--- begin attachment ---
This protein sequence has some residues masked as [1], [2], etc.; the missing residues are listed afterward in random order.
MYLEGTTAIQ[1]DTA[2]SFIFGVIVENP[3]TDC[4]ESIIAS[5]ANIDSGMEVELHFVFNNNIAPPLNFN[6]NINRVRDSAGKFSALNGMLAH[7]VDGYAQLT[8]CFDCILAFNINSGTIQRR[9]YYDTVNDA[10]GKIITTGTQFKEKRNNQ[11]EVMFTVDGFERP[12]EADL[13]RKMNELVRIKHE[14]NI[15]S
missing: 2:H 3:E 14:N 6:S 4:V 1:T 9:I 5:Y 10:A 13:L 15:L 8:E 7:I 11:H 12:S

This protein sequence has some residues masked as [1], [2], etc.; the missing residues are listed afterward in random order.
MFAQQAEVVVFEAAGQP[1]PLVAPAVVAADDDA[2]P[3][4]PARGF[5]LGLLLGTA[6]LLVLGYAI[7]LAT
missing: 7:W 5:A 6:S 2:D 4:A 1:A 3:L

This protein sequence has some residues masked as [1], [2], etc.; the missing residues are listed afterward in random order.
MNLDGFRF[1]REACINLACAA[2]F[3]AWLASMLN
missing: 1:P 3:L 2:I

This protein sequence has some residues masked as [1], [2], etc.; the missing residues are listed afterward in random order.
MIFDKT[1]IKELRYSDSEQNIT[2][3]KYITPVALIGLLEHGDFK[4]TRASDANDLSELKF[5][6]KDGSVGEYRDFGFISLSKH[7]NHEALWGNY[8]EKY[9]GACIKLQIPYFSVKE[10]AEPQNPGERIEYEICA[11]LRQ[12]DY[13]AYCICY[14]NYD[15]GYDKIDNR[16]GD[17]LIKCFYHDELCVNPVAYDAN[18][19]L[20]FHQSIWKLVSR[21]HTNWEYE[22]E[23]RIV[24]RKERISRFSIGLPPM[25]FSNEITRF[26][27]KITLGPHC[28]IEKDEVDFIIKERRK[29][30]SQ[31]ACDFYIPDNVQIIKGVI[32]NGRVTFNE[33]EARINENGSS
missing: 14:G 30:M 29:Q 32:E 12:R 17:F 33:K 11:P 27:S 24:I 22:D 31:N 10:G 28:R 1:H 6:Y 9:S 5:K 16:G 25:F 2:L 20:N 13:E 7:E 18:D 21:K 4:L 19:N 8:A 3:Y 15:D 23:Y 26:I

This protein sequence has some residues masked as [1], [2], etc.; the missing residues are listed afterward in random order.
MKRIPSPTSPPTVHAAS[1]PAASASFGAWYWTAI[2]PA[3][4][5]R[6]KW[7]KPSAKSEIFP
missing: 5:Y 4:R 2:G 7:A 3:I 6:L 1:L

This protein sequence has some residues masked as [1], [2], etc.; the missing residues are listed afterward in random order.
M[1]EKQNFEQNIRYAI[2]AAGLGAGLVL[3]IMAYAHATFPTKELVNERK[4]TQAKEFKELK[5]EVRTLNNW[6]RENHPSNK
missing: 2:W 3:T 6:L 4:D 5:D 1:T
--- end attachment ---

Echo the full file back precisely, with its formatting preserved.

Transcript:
This protein sequence has some residues masked as [1], [2], etc.; the missing residues are listed afterward in random order.
MYLEGTTAIQ[1]DTA[2]SFIFGVIVENP[3]TDC[4]ESIIAS[5]ANIDSGMEVELHFVFNNNIAPPLNFN[6]NINRVRDSAGKFSALNGMLAH[7]VDGYAQLT[8]CFDCILAFNINSGTIQRR[9]YYDTVNDA[10]GKIITTGTQFKEKRNNQ[11]EVMFTVDGFERP[12]EADL[13]RKMNELVRIKHE[14]NI[15]S
missing: 2:H 3:E 14:N 6:S 4:V 1:T 9:I 5:Y 10:A 13:L 15:L 8:E 7:I 11:H 12:S

This protein sequence has some residues masked as [1], [2], etc.; the missing residues are listed afterward in random order.
MFAQQAEVVVFEAAGQP[1]PLVAPAVVAADDDA[2]P[3][4]PARGF[5]LGLLLGTA[6]LLVLGYAI[7]LAT
missing: 7:W 5:A 6:S 2:D 4:A 1:A 3:L

This protein sequence has some residues masked as [1], [2], etc.; the missing residues are listed afterward in random order.
MNLDGFRF[1]REACINLACAA[2]F[3]AWLASMLN
missing: 1:P 3:L 2:I

This protein sequence has some residues masked as [1], [2], etc.; the missing residues are listed afterward in random order.
MIFDKT[1]IKELRYSDSEQNIT[2][3]KYITPVALIGLLEHGDFK[4]TRASDANDLSELKF[5][6]KDGSVGEYRDFGFISLSKH[7]NHEALWGNY[8]EKY[9]GACIKLQIPYFSVKE[10]AEPQNPGERIEYEICA[11]LRQ[12]DY[13]AYCICY[14]NYD[15]GYDKIDNR[16]GD[17]LIKCFYHDELCVNPVAYDAN[18][19]L[20]FHQSIWKLVSR[21]HTNWEYE[22]E[23]RIV[24]RKERISRFSIGLPPM[25]FSNEITRF[26][27]KITLGPHC[28]IEKDEVDFIIKERRK[29][30]SQ[31]ACDFYIPDNVQIIKGVI[32]NGRVTFNE[33]EARINENGSS
missing: 14:G 30:M 29:Q 32:E 12:R 17:F 33:K 11:P 27:S 24:I 22:D 31:N 10:G 28:R 1:H 6:Y 9:S 5:K 16:G 25:F 2:L 20:N 13:E 7:E 18:D 21:K 4:L 19:N 8:A 3:Y 15:D 23:Y 26:I

This protein sequence has some residues masked as [1], [2], etc.; the missing residues are listed afterward in random order.
MKRIPSPTSPPTVHAAS[1]PAASASFGAWYWTAI[2]PA[3][4][5]R[6]KW[7]KPSAKSEIFP
missing: 5:Y 4:R 2:G 7:A 3:I 6:L 1:L

This protein sequence has some residues masked as [1], [2], etc.; the missing residues are listed afterward in random order.
M[1]EKQNFEQNIRYAI[2]AAGLGAGLVL[3]IMAYAHATFPTKELVNERK[4]TQAKEFKELK[5]EVRTLNNW[6]RENHPSNK
missing: 2:W 3:T 6:L 4:D 5:D 1:T